Seth GodinSeth Godin is a prolific author churning out reams and reams of high value content.

I read this and just wanted to share it with the people who read my blog. I take no credit whatsoever for it as all of that goes to Seth himself

Agreeing on the problem

Please don’t tell us it’s complicated.

Organizations, scientists and individuals always do better in solving problems that are clearly stated. The solution might be complicated, the system might be complex, but if we don’t agree on the problem, it’s hard to find the resources and the will to seek out a solution.

For a business, the problem might be that:

  • there aren’t enough customers
  • gross margins are too low
  • word of mouth is poor
  • hiring sufficiently talented people is too difficult
  • competition just moved in next door
  • production quality is off.

Identify and agree on any of these and we can get to work. Denying the problem doesn’t increase the chances it will go away.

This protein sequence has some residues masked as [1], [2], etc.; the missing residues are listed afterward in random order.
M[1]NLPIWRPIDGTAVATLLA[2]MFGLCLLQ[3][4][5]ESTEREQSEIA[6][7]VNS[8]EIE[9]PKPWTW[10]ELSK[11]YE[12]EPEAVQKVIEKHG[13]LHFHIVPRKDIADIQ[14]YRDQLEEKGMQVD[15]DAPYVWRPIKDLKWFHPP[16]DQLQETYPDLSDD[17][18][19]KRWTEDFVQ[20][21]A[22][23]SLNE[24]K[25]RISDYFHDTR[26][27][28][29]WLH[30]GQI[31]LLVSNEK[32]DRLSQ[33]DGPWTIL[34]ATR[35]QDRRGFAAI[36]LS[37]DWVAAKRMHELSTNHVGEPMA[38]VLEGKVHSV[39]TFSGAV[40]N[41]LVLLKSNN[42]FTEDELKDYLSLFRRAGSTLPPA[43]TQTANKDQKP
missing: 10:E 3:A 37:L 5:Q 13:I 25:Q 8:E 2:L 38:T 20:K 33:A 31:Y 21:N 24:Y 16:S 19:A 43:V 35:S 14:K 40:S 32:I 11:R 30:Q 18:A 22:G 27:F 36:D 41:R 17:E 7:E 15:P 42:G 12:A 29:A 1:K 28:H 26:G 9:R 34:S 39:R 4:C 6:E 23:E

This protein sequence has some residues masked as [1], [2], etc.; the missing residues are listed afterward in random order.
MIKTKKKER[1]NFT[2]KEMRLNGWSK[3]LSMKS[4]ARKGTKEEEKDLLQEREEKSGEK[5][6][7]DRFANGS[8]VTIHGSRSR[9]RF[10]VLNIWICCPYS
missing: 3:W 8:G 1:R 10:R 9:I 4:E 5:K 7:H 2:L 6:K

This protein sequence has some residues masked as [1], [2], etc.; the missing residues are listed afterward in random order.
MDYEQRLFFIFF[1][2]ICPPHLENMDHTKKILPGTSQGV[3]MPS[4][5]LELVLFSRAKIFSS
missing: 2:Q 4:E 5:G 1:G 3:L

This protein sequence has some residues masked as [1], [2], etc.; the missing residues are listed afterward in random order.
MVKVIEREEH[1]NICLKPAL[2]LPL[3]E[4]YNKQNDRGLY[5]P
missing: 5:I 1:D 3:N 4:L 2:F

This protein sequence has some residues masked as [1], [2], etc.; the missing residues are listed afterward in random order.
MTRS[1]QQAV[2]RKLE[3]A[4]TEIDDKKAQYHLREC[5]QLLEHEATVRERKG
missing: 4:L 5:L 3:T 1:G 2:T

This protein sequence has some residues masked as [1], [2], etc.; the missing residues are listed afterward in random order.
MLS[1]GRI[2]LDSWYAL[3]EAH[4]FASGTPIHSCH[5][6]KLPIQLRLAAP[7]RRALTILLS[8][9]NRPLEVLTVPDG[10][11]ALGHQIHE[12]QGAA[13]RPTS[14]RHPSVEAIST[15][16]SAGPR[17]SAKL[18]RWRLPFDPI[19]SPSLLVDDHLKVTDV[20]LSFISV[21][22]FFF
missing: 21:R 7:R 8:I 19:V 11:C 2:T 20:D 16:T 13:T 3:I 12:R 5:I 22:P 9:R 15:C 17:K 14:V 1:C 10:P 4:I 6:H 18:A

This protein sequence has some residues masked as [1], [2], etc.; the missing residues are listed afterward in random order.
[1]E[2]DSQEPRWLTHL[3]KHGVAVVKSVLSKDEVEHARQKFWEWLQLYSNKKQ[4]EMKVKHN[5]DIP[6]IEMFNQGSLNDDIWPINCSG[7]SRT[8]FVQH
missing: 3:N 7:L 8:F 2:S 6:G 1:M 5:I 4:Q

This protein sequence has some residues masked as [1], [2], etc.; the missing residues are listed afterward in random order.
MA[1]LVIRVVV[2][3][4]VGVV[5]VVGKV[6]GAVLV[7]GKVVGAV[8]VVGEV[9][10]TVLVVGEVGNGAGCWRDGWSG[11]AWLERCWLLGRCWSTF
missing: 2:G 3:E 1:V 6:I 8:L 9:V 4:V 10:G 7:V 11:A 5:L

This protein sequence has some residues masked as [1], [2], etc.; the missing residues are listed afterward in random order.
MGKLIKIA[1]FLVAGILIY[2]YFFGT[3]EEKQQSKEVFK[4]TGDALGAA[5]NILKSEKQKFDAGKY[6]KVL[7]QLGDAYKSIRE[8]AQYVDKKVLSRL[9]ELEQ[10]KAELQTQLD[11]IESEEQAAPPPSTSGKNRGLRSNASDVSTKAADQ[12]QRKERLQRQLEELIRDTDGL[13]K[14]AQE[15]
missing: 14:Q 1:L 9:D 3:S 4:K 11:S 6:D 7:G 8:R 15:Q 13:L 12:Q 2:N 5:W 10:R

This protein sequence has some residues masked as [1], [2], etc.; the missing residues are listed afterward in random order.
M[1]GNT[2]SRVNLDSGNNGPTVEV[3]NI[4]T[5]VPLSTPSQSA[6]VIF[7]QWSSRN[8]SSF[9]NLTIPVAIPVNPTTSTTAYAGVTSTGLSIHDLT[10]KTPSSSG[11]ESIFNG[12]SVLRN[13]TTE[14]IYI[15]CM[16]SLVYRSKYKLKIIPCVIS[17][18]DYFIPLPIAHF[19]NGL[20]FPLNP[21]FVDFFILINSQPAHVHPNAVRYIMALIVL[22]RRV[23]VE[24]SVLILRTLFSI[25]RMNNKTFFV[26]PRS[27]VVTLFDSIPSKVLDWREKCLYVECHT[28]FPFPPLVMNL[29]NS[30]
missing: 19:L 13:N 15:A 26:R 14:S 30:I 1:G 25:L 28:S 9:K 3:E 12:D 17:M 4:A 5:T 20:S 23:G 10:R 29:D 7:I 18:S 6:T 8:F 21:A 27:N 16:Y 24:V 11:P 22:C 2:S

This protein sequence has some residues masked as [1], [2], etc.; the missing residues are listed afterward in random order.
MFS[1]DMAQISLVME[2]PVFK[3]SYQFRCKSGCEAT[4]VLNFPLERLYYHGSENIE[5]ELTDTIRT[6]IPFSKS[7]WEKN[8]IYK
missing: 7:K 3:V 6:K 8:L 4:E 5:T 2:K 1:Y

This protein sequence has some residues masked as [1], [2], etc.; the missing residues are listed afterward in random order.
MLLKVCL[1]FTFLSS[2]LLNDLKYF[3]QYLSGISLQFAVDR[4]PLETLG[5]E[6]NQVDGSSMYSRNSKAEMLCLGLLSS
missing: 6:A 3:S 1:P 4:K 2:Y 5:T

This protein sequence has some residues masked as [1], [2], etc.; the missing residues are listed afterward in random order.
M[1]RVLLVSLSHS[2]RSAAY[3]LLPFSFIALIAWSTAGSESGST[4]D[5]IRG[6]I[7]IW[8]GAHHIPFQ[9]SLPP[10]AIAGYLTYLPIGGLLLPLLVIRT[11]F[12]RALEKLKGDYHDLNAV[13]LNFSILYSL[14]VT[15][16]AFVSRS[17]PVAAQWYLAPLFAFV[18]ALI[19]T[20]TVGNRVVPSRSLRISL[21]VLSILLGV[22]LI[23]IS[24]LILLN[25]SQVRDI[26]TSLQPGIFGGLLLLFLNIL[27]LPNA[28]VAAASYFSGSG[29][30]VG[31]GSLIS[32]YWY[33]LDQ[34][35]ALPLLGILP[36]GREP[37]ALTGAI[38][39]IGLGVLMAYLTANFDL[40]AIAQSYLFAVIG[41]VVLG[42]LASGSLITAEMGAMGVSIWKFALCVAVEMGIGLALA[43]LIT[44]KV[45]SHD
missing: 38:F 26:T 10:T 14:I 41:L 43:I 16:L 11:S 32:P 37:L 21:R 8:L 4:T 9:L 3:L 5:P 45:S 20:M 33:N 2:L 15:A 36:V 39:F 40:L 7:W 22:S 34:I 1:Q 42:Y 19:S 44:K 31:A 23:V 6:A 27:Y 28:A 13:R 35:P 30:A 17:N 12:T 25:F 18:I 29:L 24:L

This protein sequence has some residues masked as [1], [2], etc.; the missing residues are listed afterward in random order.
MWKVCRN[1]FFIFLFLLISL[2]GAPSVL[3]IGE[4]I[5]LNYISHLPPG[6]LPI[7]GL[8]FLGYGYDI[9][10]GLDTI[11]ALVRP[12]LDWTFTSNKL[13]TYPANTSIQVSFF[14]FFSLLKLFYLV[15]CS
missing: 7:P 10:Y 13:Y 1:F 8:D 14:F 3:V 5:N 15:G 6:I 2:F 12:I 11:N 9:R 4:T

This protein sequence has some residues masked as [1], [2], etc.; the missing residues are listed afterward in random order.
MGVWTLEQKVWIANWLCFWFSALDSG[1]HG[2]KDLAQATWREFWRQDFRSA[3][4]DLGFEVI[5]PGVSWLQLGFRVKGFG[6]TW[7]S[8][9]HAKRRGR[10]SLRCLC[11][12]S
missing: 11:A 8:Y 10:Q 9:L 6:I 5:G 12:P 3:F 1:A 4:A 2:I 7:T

This is the political/lobbied challenge facing our stalled response to the melting icecaps. There are a variety of possible problem-denials along with one simple statement that actually opens the door to progress:

  1. The world isn’t getting hotter, the data is wrong.
  2. The world is getting hotter, and that’s okay.
  3. The world is getting hotter, but it’s not caused by us, and anyway, we can’t do anything at all about it.
  4. The world is getting hotter, it’s urgent, we need to hurry, and dealing with it is a difficult technical and political problem.

Which category are you in at work? What about the people you vote for and work for?

Often, the reason people don’t want to agree on a problem is that it’s frightening to acknowledge a problem if we don’t know that there’s a solution, as if saying the problem out loud makes it more real, more likely to undermine our lives.

The irony, of course, is that fear of the problem makes it far more likely that the problem itself will hurt us.